Placing assistive technology and telecare in everyday practices of people with dementia and their caregivers: findings from an embedded ethnography of a national dementia trial

Matthew Lariviere*, Fiona Poland, John Woolham, Stanton Newman, Chris Fox

*Corresponding author for this work

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12 Citations (Scopus)
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Background: Policy makers and care providers see assistive technology and telecare as potential products to support people with dementia to live independently in their homes and communities. Previous research rarely examined how people with dementia and their caregivers actually use such technology. The study examined how and why people living with dementia and their caregivers used assistive technology and telecare in their own homes. Methods: This study used an ethnographic design embedded within the NIHR-funded Assistive Technology and Telecare to maintain Independent Living At home for people with dementia (ATTILA) randomised controlled trial. We collected 208 h of observational data on situated practices of ten people with dementia and their ten caregivers. We used this data to construct extended cases to explain how technologies supported people with dementia in home and community settings. Results: We identified three themes: placing technology in care, which illustrates how people with dementia and caregivers ‘fit’ technology into their homes and routines; replacing care with technology, which shows how caregivers replaced normal care practices with ones mediated through technologies; and technology displacing care and everyday life, which highlights how technologies disrupted the everyday lives of people with dementia. Discussion: This study exemplifies unintended and unanticipated consequences for assistive technology and telecare uptake in ‘real world’ community-based dementia care. It underlines the need to identify and map the context of technological provision over time within the changing lives of people with dementia and their caregivers.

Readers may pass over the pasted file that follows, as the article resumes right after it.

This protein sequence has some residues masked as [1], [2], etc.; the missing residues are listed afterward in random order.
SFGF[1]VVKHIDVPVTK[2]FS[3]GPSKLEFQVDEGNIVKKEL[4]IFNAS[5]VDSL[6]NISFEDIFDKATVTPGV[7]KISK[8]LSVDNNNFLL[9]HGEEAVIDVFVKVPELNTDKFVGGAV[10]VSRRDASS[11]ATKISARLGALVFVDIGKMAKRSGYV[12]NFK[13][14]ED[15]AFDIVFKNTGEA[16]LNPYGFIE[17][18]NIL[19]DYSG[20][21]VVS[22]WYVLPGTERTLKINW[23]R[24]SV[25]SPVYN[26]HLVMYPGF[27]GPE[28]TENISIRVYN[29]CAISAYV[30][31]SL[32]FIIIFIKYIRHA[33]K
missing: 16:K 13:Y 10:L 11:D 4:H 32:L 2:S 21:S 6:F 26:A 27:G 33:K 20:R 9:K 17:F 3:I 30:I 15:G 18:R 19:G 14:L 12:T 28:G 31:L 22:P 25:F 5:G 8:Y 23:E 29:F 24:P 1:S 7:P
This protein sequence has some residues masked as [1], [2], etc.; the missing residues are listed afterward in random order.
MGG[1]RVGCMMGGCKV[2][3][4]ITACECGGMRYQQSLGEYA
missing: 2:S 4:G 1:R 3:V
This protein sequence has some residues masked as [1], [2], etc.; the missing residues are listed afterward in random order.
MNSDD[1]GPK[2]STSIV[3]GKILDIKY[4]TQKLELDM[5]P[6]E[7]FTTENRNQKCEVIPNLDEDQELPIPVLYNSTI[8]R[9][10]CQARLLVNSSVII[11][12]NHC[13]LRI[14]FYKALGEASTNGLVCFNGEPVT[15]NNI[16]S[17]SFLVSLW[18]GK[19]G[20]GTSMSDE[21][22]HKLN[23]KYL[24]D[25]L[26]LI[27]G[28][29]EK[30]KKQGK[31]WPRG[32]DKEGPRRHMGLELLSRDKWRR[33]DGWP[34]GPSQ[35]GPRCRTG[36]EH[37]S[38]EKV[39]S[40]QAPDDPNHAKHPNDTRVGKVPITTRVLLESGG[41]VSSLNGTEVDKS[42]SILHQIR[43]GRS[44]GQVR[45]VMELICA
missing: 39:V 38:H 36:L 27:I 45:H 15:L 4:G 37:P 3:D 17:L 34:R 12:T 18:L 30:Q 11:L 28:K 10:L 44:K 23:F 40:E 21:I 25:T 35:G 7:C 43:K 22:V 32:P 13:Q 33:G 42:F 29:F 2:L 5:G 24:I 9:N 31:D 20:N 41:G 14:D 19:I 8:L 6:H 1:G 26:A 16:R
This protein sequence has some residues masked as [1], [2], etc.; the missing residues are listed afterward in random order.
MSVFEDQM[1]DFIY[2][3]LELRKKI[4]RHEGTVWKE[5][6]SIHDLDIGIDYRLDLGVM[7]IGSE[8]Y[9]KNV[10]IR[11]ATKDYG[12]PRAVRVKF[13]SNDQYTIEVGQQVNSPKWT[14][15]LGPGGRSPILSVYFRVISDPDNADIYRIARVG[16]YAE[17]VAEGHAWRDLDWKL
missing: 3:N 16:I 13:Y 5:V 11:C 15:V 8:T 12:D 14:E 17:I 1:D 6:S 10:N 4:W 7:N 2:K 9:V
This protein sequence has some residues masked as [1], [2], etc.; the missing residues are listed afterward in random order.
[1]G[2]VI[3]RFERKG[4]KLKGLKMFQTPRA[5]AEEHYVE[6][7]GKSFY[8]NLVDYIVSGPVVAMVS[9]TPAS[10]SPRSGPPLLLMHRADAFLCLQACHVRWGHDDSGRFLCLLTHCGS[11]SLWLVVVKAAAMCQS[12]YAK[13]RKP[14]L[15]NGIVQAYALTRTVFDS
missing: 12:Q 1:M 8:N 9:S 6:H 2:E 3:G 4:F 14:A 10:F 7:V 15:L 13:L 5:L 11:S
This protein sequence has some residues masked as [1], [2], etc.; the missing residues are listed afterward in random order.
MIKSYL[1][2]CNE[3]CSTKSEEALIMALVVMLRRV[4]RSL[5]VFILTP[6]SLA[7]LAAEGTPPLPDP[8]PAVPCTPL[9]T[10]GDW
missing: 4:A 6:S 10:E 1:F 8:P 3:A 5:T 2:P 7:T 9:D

Original languageEnglish
Article number121
JournalBMC Geriatrics
Issue number1
Early online date15 Feb 2021
Publication statusPublished - 1 Dec 2021
Externally publishedYes

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